Global Cooperation

Which country hosts the most refugees?

Alex Whiting
Journalist, The Thomson Reuters Foundation
Our Impact
What's the World Economic Forum doing to accelerate action on Global Cooperation?
The Big Picture
Explore and monitor how Middle East and North Africa is affecting economies, industries and global issues
A hand holding a looking glass by a lake
Crowdsource Innovation
Get involved with our crowdsourced digital platform to deliver impact at scale
Stay up to date:

Middle East and North Africa

A sudden surge in the numbers of people seeking refuge in Europe this year has European leaders grappling for answers to the crisis, and triggered both fear and compassion among European publics.

Why have the numbers suddenly increased this year, how large is the crisis, and how does it compare with similar crises around the world?

Why are more people coming to Europe this year?

Although the number of people making the dangerous journey by sea from Libya to Italy has not changed significantly, according to the International Organization for Migration (IOM), there has been a surge in numbers crossing the Mediterranean from Turkey to Greece – a much shorter and less treacherous journey.

So far more than 250,000 migrants and refugees have arrived in Greece this year, compared with 34,000 in the whole of 2014, according to IOM data. The majority are Syrian.

Other nationalities include Afghans, Albanians, Pakistanis and Iraqis.

Many are fleeing worsening conflict in Syria, some have left squalid refugee camps in countries bordering Syria where this year the World Food Programme had to halve the amount of food aid because of funding cuts.

Syrians are now less likely to travel via Libya because of the deepening conflict there.

The majority of those risking their lives to reach Europe via Libya are fleeing poverty, conflicts or oppressive governments in countries like Eritrea, Somalia, Sudan, Nigeria and Mali.

Refugees have been forced to flee their countries because of war or fear of persecution, and have protection under international law. Migrants leave a country voluntarily to seek a better life.

How big is the European crisis?

Some 380,000 people have arrived in Europe by sea this year, according to IOM. Those arriving in Greece travel to northern Europe via Macedonia, Serbia and Hungary.

The numbers are small compared with the nearly 4 million Syrian refugees hosted by Turkey, Lebanon and Jordan. Lebanon hosts 1.1 million refugees, making up around a quarter of the population. Turkey hosts nearly 2 million, and Jordan 630,000.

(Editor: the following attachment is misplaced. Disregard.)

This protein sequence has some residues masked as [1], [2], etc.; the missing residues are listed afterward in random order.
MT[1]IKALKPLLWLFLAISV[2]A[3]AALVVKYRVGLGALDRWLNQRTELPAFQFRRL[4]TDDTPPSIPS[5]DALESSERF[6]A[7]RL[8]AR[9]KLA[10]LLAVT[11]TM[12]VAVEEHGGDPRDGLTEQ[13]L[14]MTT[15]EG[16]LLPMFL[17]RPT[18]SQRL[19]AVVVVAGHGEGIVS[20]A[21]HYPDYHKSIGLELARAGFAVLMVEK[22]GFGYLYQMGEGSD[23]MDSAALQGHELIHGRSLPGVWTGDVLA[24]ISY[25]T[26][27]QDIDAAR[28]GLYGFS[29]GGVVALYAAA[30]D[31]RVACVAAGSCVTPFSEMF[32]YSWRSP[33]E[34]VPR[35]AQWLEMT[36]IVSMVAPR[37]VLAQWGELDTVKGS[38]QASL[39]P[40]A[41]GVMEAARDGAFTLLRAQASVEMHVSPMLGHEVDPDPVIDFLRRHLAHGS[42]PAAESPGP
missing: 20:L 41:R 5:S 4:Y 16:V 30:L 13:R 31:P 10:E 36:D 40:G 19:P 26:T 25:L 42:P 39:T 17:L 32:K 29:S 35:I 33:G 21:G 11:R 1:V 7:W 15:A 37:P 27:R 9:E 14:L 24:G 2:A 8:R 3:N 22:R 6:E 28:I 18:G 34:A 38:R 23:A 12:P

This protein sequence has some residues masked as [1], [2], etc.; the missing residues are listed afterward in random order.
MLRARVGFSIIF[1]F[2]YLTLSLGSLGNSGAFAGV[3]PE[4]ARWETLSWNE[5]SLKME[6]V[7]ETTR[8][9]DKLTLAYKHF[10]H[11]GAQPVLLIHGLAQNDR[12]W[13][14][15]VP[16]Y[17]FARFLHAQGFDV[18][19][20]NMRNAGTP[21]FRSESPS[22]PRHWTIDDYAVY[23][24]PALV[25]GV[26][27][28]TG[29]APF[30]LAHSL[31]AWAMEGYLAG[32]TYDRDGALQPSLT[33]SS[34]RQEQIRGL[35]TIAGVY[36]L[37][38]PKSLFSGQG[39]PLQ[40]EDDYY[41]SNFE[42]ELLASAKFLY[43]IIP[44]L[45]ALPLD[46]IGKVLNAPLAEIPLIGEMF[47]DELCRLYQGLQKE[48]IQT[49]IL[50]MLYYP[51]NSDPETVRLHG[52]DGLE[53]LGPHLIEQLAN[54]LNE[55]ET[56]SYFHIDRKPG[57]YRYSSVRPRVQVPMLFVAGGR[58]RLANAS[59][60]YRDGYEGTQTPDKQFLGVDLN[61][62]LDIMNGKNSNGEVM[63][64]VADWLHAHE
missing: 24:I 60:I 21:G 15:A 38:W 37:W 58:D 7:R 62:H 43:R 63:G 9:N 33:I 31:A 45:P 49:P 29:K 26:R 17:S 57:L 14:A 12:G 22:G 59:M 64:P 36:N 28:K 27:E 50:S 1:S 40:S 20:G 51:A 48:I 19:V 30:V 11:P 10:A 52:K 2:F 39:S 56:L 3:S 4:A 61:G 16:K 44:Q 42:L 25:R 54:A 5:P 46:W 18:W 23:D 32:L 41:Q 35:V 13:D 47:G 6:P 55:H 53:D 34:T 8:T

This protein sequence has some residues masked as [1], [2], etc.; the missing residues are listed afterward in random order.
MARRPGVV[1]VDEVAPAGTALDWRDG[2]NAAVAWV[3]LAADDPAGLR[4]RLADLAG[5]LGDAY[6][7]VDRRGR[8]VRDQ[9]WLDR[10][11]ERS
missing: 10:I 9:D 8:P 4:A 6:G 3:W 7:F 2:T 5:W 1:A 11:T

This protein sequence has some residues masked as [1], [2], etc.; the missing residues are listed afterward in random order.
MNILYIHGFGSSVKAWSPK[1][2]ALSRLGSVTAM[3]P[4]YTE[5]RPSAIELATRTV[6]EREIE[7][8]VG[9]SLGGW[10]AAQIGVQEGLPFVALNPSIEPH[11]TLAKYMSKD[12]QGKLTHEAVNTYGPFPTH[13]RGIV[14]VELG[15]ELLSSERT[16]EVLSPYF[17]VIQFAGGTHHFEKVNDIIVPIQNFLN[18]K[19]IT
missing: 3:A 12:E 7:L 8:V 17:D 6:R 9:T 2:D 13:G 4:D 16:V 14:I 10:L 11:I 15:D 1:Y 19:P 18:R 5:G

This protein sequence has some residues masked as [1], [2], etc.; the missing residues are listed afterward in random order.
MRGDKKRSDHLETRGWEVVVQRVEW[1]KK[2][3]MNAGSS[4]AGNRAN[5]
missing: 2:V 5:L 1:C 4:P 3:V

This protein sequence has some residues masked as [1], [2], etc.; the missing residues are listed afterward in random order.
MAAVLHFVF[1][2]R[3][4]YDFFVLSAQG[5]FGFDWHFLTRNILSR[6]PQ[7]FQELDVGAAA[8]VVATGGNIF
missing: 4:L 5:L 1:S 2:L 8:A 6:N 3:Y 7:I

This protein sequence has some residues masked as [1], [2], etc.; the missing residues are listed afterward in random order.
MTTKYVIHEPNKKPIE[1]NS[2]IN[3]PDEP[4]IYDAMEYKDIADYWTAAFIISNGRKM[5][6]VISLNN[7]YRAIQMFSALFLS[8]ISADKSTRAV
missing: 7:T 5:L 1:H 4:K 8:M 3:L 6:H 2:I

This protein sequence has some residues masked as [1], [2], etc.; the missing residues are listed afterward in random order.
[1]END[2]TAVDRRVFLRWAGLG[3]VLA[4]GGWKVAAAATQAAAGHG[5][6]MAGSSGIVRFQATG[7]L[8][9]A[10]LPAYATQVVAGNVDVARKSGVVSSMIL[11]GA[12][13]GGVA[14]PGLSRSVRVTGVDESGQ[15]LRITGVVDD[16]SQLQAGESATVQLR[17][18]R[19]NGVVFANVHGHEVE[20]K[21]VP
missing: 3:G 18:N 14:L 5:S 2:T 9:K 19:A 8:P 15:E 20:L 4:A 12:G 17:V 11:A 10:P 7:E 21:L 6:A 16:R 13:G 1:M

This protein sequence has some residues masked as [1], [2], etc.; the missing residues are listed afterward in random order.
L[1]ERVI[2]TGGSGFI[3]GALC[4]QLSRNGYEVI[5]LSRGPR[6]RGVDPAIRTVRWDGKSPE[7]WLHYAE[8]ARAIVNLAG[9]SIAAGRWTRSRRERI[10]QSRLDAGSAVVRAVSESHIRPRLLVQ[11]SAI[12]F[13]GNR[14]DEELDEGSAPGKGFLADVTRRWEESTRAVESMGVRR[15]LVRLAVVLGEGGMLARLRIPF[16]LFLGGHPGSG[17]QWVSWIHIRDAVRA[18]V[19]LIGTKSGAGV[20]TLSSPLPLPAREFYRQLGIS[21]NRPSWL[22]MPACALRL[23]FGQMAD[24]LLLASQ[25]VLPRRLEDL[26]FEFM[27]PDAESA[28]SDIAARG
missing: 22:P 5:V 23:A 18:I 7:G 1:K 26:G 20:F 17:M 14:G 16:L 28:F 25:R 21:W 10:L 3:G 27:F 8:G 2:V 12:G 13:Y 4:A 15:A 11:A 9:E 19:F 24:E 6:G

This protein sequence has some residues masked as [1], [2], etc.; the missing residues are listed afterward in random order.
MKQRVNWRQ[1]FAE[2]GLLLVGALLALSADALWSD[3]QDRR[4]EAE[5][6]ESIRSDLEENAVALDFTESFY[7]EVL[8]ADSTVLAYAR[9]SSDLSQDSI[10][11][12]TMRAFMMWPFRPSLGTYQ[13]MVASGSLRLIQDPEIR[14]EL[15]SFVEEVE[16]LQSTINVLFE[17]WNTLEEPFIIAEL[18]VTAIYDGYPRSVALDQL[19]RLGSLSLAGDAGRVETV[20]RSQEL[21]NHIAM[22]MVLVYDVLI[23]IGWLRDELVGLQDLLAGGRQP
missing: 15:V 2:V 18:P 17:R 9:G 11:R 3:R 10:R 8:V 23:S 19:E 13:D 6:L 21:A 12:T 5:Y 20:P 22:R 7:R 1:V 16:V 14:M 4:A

The European Union is home to more than 500 million people, so the proportion of migrants and refugees to host population is also small.

“This is not an emergency in terms of numbers,” said Flavio Di Giacomo, spokesman for the IOM in Rome.

“This is an emergency because of the way people are forced to arrive in Europe, putting their lives in the hands of smugglers and risking their lives at sea, and then walking through the Balkans in this terrible situation,” he added.

More than 2,700 people have died making the crossing this year – the majority of deaths occurred in the crossing between Libya and Italy. About 100 of them have died trying to cross from Turkey to Greece.

How does it compare with other refugee crises?

At the end of last year, there were some 19.5 million refugees worldwide, the U.N. refugee agency UNHCR said. About half of them come from Syria, Afghanistan and Somalia.

Turkey hosts the largest number of refugees in the world – nearly 2 million.

That’s followed by Pakistan which hosts more than 1.5 million, Lebanon 1.1 million, Iran nearly 1 million, Ethiopia nearly 660,000, and Jordan around 630,000, according to UNHCR.

Developing countries host the vast majority of the world’s refugees – 86 percent of them – and nearly 6 million refugees have found shelter in countries with an average annual income of less than $5,000, UNHCR said.

This article is published in collaboration with The Thomson Reuters Foundation. Publication does not imply endorsement of views by the World Economic Forum.

To keep up with the Agenda subscribe to our weekly newsletter.

Author: Alex Whiting joined the Thomson Reuters Foundation’s editorial team in July 2005, focusing on conflicts and humanitarian crises, women’s rights and corruption.

Image: A Syrian boy walks along a corridor inside a refugee camp.  REUTERS/Pierre Marsaut.


Don't miss any update on this topic

Create a free account and access your personalized content collection with our latest publications and analyses.

Sign up for free

License and Republishing

World Economic Forum articles may be republished in accordance with the Creative Commons Attribution-NonCommercial-NoDerivatives 4.0 International Public License, and in accordance with our Terms of Use.

The views expressed in this article are those of the author alone and not the World Economic Forum.

Related topics:
Global CooperationGeographies in Depth
World Economic Forum logo
Global Agenda

The Agenda Weekly

A weekly update of the most important issues driving the global agenda

Subscribe today

You can unsubscribe at any time using the link in our emails. For more details, review our privacy policy.

Data volume is soaring. Here’s how the ICT sector can sustainably handle the surge

Bart Valkhof, Eleni Kemene and Justin Stark

May 22, 2024

About Us



Partners & Members

  • Join Us

Language Editions

Privacy Policy & Terms of Service

© 2024 World Economic Forum